(This one goes out to Ben who’s done himself a right mischief, get well soon buddy!)

Actung Baby – Warning
If your resin still looks new, then don’t go gung ho and try to clean it for no good reason. Use passive methods only, running water, light sponging etc. anything abrasive can and will mark the resin, this includes tissues and cotton tips if the right kind of pressure is applied, it may be very light and only visible on certain angles but spare the elbow grease for your beaters. Persist with the least abrasive methods ie. Soap, sponge, warm water, where ever possible.

Clean up your act (for matte resin)

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1. Rub one out – Erasers (for A1 above) – This, at best, is a temporary fix with only a medium success rate depending on the scuff but its always worth a try since its simple and non-damaging. Take a regular pencil eraser and rub it on the smoothed or marked spots. Far from a new to old restoration but it will dull some spots and bring back a bit of that out of the box velvety look. For tight spots use the small eraser on top of a Pacer. (see fig 4)

2. At the car wash – Soap, dish detergent (for A2, A3) – This is the quickest and easiest way most will say to keep your G clean. Multitask while in the shower or create a weekly/monthly bath time ritual. Use a soft sponge to lather and lightly scrub stubborn areas. Make sure you rinse and dry it well afterwards, soap/detergent build up isn’t much better than the grime itself. Use a cotton tip to get around edges and into crevices and buckle holes.

3. Mum’s the word (for A2, A3 above) – Mum’s know a thing or two about cleaning so its no surprise some of their go-to’s work as well.
Toothpaste – has a fine abrasive which can help move some stubborn marks with the help of a fine toothbrush also leaves dank straps smelling minty fresh. You can also use it as a polish for restoring shagged crystals (glass on the case). I have not needed to do this yet but there are plenty of folks who champion it.
Vinegar – add a generous splash to a bowl of warm water and wipe/sponge over. Use a cotton tip dipped in it for detailed areas. Rinse thoroughly then give it a soap bath (as above).

4. Chemical brothers – Isopro and Acetone (for A4 above) – Like taking off your shirt to eat, things are getting serious if you’re breaking out the solvents.
For stubborn salty marks or stains Isopropyl (or Isopro) can help. Its an alcohol based solvent commonly used to clean electronic equipment and whiteboards. You may have come across it in the form of Isocol (green bottle with an alligator). If you had zits at school or got a graze you probably dabbed a bit on it, which burnt like all buggery.
While mostly mild to resin it still has some corrosive properties and can take the finish or many surfaces if you get carried away, so start with a lightly damp (not wet) cotton tip on the underside of the band to test it.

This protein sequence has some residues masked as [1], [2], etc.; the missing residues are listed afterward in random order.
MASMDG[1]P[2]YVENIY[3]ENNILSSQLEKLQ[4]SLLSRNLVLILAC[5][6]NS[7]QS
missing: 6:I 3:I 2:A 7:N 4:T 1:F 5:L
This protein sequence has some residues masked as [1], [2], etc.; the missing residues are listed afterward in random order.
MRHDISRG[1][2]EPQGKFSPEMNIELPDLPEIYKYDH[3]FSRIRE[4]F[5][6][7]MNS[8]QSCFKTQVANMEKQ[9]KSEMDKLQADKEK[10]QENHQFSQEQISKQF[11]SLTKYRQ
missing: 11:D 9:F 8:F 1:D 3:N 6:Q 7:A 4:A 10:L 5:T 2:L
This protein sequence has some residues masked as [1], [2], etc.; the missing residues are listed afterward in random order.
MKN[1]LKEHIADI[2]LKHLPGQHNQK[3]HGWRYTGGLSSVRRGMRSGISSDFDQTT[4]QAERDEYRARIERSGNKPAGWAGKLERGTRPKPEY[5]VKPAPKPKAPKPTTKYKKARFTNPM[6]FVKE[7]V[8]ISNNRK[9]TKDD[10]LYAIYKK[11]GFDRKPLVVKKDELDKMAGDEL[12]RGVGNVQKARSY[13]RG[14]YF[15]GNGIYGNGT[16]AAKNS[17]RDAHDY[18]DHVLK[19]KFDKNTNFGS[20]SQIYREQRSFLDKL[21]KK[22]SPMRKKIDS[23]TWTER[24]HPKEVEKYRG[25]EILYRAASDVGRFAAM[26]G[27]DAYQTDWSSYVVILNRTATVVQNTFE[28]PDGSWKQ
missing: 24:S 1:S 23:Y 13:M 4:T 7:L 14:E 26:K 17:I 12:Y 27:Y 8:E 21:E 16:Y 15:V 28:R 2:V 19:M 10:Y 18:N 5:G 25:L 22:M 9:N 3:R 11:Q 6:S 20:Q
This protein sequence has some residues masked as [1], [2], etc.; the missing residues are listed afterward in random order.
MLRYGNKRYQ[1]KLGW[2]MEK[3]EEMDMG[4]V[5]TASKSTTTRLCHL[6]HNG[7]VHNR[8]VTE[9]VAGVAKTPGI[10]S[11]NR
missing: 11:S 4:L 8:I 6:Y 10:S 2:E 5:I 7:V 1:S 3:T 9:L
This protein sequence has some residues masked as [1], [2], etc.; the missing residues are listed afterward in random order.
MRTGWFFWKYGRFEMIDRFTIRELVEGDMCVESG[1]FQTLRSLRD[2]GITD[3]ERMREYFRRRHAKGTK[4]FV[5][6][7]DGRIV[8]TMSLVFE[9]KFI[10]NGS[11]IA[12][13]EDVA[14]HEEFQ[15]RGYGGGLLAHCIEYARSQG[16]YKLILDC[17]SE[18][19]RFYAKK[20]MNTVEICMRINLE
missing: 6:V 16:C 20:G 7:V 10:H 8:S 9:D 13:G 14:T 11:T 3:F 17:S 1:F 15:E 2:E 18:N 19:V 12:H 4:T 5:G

Acetone – basically nail polish remover, will have no problem stripping most oil based paints and clear coats on resin. So take extra care! But if you’re reaching for this its most likely to remove paint, and if you’re painting you’d probably already know how to use it. If not, same as with the Isopro, use very sparingly with a barely damp cotton tip. If it is to remove paint splatter take as much care as possible to very lightly wipe the paint but not the resin. Let the acetone do the work, not the scrubbing action.
For thick dried splatters, try scratching it off with a fingernail or toothpick first, take care not to over to it and have your nail/toothpick skid off and mark the resin. If the paint is still wet, try dabbing it off instead of smearing it.
If however you’re stripping colour or the clear coat for a custom, then go to town with it, just don’t scrub too hard as marks will be left in the resin which will show up after the dye job.

You can also use this method to remove the clear glossy coat from jelly resin to leave a matte finish since the colour is in the resin, not the paint coat.

Some of the cleaning arsenal:
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Dem Feels – Glossy and Textured resin
The above is ideally for plain matte resin. Anything with a gloss, satin, textured or printed finish, take extra care and caution. Personally I’d stick with soap and water where ever possible.

If you’re particularly concerned about trying to keep your new resin as pimping as possible, choosing a model with a glossy finish will help repel dirt and grime very well. The trade off however, once the clear coat gets worn down to the base coat it looks rather rubbish and without this protective coating, wear occurs much quicker down to the bare resin. Of course the other trade off is you’ll have to wear glossy resin which could be a tough pill to swallow for some.

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Common sense and care
Use it. The above processes are all reasonably straight forward but if you’re in any doubt or get carried away, I nor G-Street can be accountable, but if you think about it, you’ll have a new beater and a reason to buy a new G so that’s not really that bad is it? 😉

Stay tuned for part 2 – Advanced cleaning and resin removal.


>>Special thanks to Troy for the loan of his PRG3000 Protrek (not that he had a choice since it was already in my possession 😉 ) for this article since I couldn’t find a G dirty enough!

Fig 1 (a). – Grime isn’t always very noticeable and is usually only visible under certain angles. Here you can see a broad coating around the “PR” and localised build up around the raised lettering especially around the “TR”.

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Fig 1 (b). – Slightly different angle shows more of the coating

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Fig 2. – Sweat salts and the like collecting in the embossed area on the band

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Fig 3. – Sweat salts and the like collecting in the buckle holes

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Fig. 4 – Normally for grime its better to use warm soapy water and a sponge but here is an example of the eraser technique, note the visible difference around the K.

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If you have any questions about the processes in this article, want to talk about G’s in general or just geek out with some toy talk head on over to The G Collective – a closed group we have created with a couple buddies to do just that (: